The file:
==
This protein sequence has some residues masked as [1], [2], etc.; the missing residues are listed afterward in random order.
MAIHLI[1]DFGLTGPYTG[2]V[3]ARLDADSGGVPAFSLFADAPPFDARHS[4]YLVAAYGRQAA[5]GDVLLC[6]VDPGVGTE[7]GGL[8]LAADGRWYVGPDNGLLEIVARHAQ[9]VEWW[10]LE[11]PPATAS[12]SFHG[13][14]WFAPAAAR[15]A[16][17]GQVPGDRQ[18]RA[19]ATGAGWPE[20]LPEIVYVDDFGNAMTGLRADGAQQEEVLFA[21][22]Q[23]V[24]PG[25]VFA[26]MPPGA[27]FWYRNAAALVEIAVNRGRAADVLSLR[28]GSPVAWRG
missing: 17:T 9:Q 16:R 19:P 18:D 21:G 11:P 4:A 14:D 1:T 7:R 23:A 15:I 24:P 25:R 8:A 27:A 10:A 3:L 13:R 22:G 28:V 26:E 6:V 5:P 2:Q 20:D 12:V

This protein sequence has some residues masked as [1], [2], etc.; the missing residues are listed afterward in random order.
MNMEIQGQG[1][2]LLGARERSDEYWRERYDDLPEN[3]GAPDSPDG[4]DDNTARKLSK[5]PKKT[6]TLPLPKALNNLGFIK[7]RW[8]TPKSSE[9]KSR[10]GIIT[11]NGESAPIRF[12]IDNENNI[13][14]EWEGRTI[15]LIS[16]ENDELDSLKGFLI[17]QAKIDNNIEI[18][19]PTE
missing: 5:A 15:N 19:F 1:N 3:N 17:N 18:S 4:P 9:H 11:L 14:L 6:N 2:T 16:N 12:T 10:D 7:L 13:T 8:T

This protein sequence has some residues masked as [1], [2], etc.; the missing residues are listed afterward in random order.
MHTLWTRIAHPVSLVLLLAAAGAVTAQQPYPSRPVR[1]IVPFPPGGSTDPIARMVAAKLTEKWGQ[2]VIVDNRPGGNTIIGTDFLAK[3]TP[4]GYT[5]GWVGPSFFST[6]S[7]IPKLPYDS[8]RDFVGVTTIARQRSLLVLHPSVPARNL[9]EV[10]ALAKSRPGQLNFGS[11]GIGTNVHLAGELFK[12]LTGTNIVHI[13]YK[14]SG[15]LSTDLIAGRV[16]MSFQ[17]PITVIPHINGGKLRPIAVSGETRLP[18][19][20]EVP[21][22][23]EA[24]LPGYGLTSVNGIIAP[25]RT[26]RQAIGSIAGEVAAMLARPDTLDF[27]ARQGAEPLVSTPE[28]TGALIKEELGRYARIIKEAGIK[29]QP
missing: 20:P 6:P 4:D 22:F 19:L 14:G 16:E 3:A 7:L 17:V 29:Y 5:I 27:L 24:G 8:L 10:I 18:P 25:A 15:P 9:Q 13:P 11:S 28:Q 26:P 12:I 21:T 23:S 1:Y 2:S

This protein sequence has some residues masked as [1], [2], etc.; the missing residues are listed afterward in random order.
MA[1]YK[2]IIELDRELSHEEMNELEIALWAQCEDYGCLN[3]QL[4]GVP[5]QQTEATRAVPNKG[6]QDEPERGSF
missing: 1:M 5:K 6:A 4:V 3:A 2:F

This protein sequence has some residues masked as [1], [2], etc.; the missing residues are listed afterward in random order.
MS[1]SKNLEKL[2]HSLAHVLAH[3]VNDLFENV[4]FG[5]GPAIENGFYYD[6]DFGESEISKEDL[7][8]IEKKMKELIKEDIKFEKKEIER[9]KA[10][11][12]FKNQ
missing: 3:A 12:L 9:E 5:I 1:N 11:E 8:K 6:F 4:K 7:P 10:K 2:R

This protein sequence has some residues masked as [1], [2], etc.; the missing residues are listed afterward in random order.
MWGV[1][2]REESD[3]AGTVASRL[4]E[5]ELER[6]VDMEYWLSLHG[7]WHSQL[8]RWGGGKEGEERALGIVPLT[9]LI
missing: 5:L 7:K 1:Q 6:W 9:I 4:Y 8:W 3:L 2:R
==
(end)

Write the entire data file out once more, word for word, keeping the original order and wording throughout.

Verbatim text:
This protein sequence has some residues masked as [1], [2], etc.; the missing residues are listed afterward in random order.
MAIHLI[1]DFGLTGPYTG[2]V[3]ARLDADSGGVPAFSLFADAPPFDARHS[4]YLVAAYGRQAA[5]GDVLLC[6]VDPGVGTE[7]GGL[8]LAADGRWYVGPDNGLLEIVARHAQ[9]VEWW[10]LE[11]PPATAS[12]SFHG[13][14]WFAPAAAR[15]A[16][17]GQVPGDRQ[18]RA[19]ATGAGWPE[20]LPEIVYVDDFGNAMTGLRADGAQQEEVLFA[21][22]Q[23]V[24]PG[25]VFA[26]MPPGA[27]FWYRNAAALVEIAVNRGRAADVLSLR[28]GSPVAWRG
missing: 17:T 9:Q 16:R 19:P 18:D 21:G 11:P 4:A 14:D 1:T 7:R 23:A 15:I 24:P 25:R 8:A 27:A 10:A 3:L 13:R 22:G 28:V 26:E 6:V 5:P 2:Q 20:D 12:V

This protein sequence has some residues masked as [1], [2], etc.; the missing residues are listed afterward in random order.
MNMEIQGQG[1][2]LLGARERSDEYWRERYDDLPEN[3]GAPDSPDG[4]DDNTARKLSK[5]PKKT[6]TLPLPKALNNLGFIK[7]RW[8]TPKSSE[9]KSR[10]GIIT[11]NGESAPIRF[12]IDNENNI[13][14]EWEGRTI[15]LIS[16]ENDELDSLKGFLI[17]QAKIDNNIEI[18][19]PTE
missing: 5:A 15:N 19:F 1:N 3:N 17:N 18:S 4:P 9:H 11:L 14:L 6:N 2:T 16:N 12:T 10:D 7:L 13:T 8:T

This protein sequence has some residues masked as [1], [2], etc.; the missing residues are listed afterward in random order.
MHTLWTRIAHPVSLVLLLAAAGAVTAQQPYPSRPVR[1]IVPFPPGGSTDPIARMVAAKLTEKWGQ[2]VIVDNRPGGNTIIGTDFLAK[3]TP[4]GYT[5]GWVGPSFFST[6]S[7]IPKLPYDS[8]RDFVGVTTIARQRSLLVLHPSVPARNL[9]EV[10]ALAKSRPGQLNFGS[11]GIGTNVHLAGELFK[12]LTGTNIVHI[13]YK[14]SG[15]LSTDLIAGRV[16]MSFQ[17]PITVIPHINGGKLRPIAVSGETRLP[18][19][20]EVP[21][22][23]EA[24]LPGYGLTSVNGIIAP[25]RT[26]RQAIGSIAGEVAAMLARPDTLDF[27]ARQGAEPLVSTPE[28]TGALIKEELGRYARIIKEAGIK[29]QP
missing: 20:P 6:P 4:D 22:F 19:L 14:G 16:E 3:A 7:L 17:V 29:Y 5:I 27:L 24:G 8:L 10:I 18:P 25:A 15:P 9:Q 13:P 11:S 28:Q 26:P 12:I 21:T 23:S 1:Y 2:S

This protein sequence has some residues masked as [1], [2], etc.; the missing residues are listed afterward in random order.
MA[1]YK[2]IIELDRELSHEEMNELEIALWAQCEDYGCLN[3]QL[4]GVP[5]QQTEATRAVPNKG[6]QDEPERGSF
missing: 1:M 5:K 6:A 4:V 3:A 2:F

This protein sequence has some residues masked as [1], [2], etc.; the missing residues are listed afterward in random order.
MS[1]SKNLEKL[2]HSLAHVLAH[3]VNDLFENV[4]FG[5]GPAIENGFYYD[6]DFGESEISKEDL[7][8]IEKKMKELIKEDIKFEKKEIER[9]KA[10][11][12]FKNQ
missing: 3:A 12:L 9:E 5:I 1:N 11:E 8:K 6:F 4:K 7:P 10:K 2:R

This protein sequence has some residues masked as [1], [2], etc.; the missing residues are listed afterward in random order.
MWGV[1][2]REESD[3]AGTVASRL[4]E[5]ELER[6]VDMEYWLSLHG[7]WHSQL[8]RWGGGKEGEERALGIVPLT[9]LI
missing: 5:L 7:K 1:Q 6:W 9:I 4:Y 8:W 3:L 2:R